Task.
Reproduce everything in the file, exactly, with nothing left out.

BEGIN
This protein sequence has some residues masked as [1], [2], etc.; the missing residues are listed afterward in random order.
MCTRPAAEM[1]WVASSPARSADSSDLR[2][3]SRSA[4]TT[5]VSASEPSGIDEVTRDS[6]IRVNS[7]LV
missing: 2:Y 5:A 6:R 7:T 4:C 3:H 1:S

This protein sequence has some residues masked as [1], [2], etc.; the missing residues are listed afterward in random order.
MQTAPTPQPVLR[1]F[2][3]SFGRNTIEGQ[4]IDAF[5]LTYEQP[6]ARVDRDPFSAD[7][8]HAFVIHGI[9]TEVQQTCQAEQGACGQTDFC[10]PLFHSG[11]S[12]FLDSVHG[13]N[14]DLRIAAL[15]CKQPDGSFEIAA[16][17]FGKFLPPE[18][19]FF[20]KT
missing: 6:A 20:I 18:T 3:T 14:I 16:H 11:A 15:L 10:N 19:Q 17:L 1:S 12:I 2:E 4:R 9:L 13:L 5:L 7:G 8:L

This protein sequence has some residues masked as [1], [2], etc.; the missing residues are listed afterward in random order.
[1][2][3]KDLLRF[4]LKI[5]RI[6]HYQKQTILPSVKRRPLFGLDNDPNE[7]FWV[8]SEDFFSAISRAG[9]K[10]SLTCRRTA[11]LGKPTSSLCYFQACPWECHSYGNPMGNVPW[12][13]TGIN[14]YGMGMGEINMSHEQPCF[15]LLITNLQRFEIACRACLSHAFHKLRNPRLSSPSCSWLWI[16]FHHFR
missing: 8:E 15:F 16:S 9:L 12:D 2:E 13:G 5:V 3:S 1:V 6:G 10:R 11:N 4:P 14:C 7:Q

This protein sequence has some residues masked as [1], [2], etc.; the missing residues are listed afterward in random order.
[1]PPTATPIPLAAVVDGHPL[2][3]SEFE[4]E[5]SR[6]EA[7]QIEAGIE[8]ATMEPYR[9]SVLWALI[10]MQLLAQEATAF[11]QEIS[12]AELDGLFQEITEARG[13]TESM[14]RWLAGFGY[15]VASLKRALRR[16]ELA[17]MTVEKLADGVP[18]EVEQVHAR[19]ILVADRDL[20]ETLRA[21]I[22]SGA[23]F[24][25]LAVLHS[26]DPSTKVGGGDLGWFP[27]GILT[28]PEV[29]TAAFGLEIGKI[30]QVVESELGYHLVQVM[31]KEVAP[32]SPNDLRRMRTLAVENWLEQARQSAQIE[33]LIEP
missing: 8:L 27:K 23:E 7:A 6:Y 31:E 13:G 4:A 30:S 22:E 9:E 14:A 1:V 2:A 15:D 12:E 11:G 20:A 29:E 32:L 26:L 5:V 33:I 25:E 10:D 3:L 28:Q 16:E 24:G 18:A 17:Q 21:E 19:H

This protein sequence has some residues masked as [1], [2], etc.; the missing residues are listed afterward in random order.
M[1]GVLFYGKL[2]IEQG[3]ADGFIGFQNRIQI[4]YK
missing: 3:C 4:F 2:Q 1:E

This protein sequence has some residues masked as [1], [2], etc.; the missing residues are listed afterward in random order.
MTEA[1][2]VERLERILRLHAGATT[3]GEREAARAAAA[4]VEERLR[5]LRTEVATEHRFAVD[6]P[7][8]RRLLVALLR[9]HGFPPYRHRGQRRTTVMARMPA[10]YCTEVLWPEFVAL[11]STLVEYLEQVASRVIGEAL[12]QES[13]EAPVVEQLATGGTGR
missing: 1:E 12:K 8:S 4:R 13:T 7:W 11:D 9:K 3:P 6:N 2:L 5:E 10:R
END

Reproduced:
This protein sequence has some residues masked as [1], [2], etc.; the missing residues are listed afterward in random order.
MCTRPAAEM[1]WVASSPARSADSSDLR[2][3]SRSA[4]TT[5]VSASEPSGIDEVTRDS[6]IRVNS[7]LV
missing: 2:Y 5:A 6:R 7:T 4:C 3:H 1:S

This protein sequence has some residues masked as [1], [2], etc.; the missing residues are listed afterward in random order.
MQTAPTPQPVLR[1]F[2][3]SFGRNTIEGQ[4]IDAF[5]LTYEQP[6]ARVDRDPFSAD[7][8]HAFVIHGI[9]TEVQQTCQAEQGACGQTDFC[10]PLFHSG[11]S[12]FLDSVHG[13]N[14]DLRIAAL[15]CKQPDGSFEIAA[16][17]FGKFLPPE[18][19]FF[20]KT
missing: 6:A 20:I 18:T 3:T 14:I 16:H 11:A 15:L 10:N 19:Q 17:L 1:S 12:I 2:E 4:R 9:L 13:L 5:L 7:G 8:L

This protein sequence has some residues masked as [1], [2], etc.; the missing residues are listed afterward in random order.
[1][2][3]KDLLRF[4]LKI[5]RI[6]HYQKQTILPSVKRRPLFGLDNDPNE[7]FWV[8]SEDFFSAISRAG[9]K[10]SLTCRRTA[11]LGKPTSSLCYFQACPWECHSYGNPMGNVPW[12][13]TGIN[14]YGMGMGEINMSHEQPCF[15]LLITNLQRFEIACRACLSHAFHKLRNPRLSSPSCSWLWI[16]FHHFR
missing: 8:E 15:F 16:S 9:L 12:D 2:E 13:G 5:V 3:S 1:V 6:G 10:R 11:N 4:P 14:C 7:Q

This protein sequence has some residues masked as [1], [2], etc.; the missing residues are listed afterward in random order.
[1]PPTATPIPLAAVVDGHPL[2][3]SEFE[4]E[5]SR[6]EA[7]QIEAGIE[8]ATMEPYR[9]SVLWALI[10]MQLLAQEATAF[11]QEIS[12]AELDGLFQEITEARG[13]TESM[14]RWLAGFGY[15]VASLKRALRR[16]ELA[17]MTVEKLADGVP[18]EVEQVHAR[19]ILVADRDL[20]ETLRA[21]I[22]SGA[23]F[24][25]LAVLHS[26]DPSTKVGGGDLGWFP[27]GILT[28]PEV[29]TAAFGLEIGKI[30]QVVESELGYHLVQVM[31]KEVAP[32]SPNDLRRMRTLAVENWLEQARQSAQIE[33]LIEP
missing: 8:L 27:K 23:E 7:A 6:Y 31:E 13:G 4:A 30:S 22:E 9:E 14:A 1:V 2:A 15:D 12:E 11:G 20:A 29:E 32:L 26:L 5:V 33:I 25:E 10:D 3:L 28:Q 16:E 24:G 18:A 17:Q 21:E 19:H

This protein sequence has some residues masked as [1], [2], etc.; the missing residues are listed afterward in random order.
M[1]GVLFYGKL[2]IEQG[3]ADGFIGFQNRIQI[4]YK
missing: 3:C 4:F 2:Q 1:E

This protein sequence has some residues masked as [1], [2], etc.; the missing residues are listed afterward in random order.
MTEA[1][2]VERLERILRLHAGATT[3]GEREAARAAAA[4]VEERLR[5]LRTEVATEHRFAVD[6]P[7][8]RRLLVALLR[9]HGFPPYRHRGQRRTTVMARMPA[10]YCTEVLWPEFVAL[11]STLVEYLEQVASRVIGEAL[12]QES[13]EAPVVEQLATGGTGR
missing: 1:E 12:K 8:S 4:R 13:T 7:W 11:D 9:K 3:P 6:N 2:L 5:E 10:R